Senior biology majors Tanner Long and Kandin Maraquin won first place at the California Cup debate tournament Nov. 20, a first for the debate team. The duo and four other teams of two from La Verne competed against over 60 teams from approximately 14 universities from across the nation. The Debate team will be advancing to the World Universities Debating Championship in December.
The competition spanned three days, Nov 18 to Nov 20. Each day was hosted at a different university; USC, UCLA and Claremont McKenna College. Four preliminary rounds were held on each day. Only four teams could advance to the championship round.
At least one team from La Verne advanced to the championship round each day. On the third day, Long and Maraquin reached the championship round along with another La Verne team including senior philosophy major Meaghan McHenry and senior political science major Matthew Schaupp.
Long and Maraquin made it to the championship round all three days. On Friday, they came in second to UCLA. The team came in first Saturday, triumphing over two teams from Berkeley and one team from UCLA. On Sunday, the team came in second to Berkeley. Long and Maraquin accumulated the most points and were crowned the winners of the California Cup.
Although this was the first time Long and Maraquin competed together this semester, the team has worked together at a previous national competition and other competitions.
“We haven’t competed together in a while, but it was like we didn’t even miss a beat,” Long said. “Right when we started working together things started clicking like they used to.”
Leading to the California Cup, Long and Maraquin practiced three days a week at debate team meetings.
“They challenge each other in the right ways,” McHenry said.
Long said the key to doing well in the competition is strong practicing.
“You need to bring your A-game at every practice,” Long said. “Practice like you’re at a competition. We knew that if we competed the way we practice, there’s no way we could lose.”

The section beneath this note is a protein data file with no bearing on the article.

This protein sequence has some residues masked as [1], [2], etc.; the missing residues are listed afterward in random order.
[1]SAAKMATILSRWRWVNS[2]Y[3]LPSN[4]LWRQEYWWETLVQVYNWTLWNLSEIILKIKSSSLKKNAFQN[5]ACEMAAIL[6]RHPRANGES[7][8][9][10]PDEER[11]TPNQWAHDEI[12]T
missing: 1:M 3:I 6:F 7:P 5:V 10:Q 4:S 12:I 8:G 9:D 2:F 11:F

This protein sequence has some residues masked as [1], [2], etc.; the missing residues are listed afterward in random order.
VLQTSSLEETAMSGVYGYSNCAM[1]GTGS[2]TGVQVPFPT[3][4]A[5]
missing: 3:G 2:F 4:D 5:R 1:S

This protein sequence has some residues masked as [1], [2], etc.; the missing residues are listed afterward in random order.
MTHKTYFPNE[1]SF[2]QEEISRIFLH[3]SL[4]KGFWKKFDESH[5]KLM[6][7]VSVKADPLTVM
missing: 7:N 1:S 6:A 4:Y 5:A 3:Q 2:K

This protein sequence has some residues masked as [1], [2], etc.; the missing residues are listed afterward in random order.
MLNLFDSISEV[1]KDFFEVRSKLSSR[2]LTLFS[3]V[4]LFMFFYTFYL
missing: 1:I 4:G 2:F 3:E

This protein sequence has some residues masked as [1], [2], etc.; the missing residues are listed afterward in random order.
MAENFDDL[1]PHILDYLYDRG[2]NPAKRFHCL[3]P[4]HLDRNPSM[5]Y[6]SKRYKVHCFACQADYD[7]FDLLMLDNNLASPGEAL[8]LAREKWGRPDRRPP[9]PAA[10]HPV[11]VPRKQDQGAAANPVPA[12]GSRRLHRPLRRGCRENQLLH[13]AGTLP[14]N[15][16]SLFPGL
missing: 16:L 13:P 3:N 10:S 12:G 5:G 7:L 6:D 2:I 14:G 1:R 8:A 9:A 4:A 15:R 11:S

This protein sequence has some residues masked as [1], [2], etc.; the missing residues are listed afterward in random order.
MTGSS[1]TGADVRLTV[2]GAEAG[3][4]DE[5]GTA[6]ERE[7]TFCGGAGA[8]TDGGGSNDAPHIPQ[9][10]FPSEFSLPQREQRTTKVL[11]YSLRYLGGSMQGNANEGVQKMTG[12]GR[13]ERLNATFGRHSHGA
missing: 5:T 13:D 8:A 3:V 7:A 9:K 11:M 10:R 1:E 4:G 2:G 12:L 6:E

Before each round, the competitors were presented with a PowerPoint displaying each team, an assigned position, and the room they would compete in. There were two teams on each side of the argument for a total of four teams per round. The teams were given their topic at the competition room and only had 15 minutes to prepare.
The teams went to the competition not knowing what categories, topics or questions would be asked.
“Everything is extempore. I knew many of them prepared for post-election and sure enough the first topic is the electoral college controversy,” Robert Ruiz, debate team coach said.
To prepare, Ruiz gives the team exercises, mock competitions and suggests they keep up with world news.
“He is very good at individual coaching,” said McHenry. “He never tries to change anyone’s style. He finds ways to make your style work.”
Long said teams from UCLA, San Luis Obispo and DC were the strongest competition. Most competing teams were from the west coast.
“The west coast debate circuit is very stiff competition,” Long said. “Everyone is there to win. You can’t afford to slip up in any round.”
Using British Parliamentary Debate rules, the teams are judged on the strength of the debate, response to and quality of the arguments, fairness and their ability to be convincing.
“I think after this tournament they realize they need to read and know more,” Ruiz said. “The practices are our biggest benefit because Kandin and Tanner are pretty much the best team on the west coast, and the others get the opportunity to debate them.”
On Dec. 26, the debate team will send two teams, a judge, and Ruiz to the world championships held in Hauge, home of the United Nation’s World Court. Long and Maraquin will compete together again alongside McHenry and sophomore political science and speech communication major Sarah Osuna.
The California Cup marks the end of the season for the rest of the debate team. They will continue to prepare for Nationals in Spring in hopes to bring La Verne victory for the first time since 2007.
This story was originally published by The Campus Times.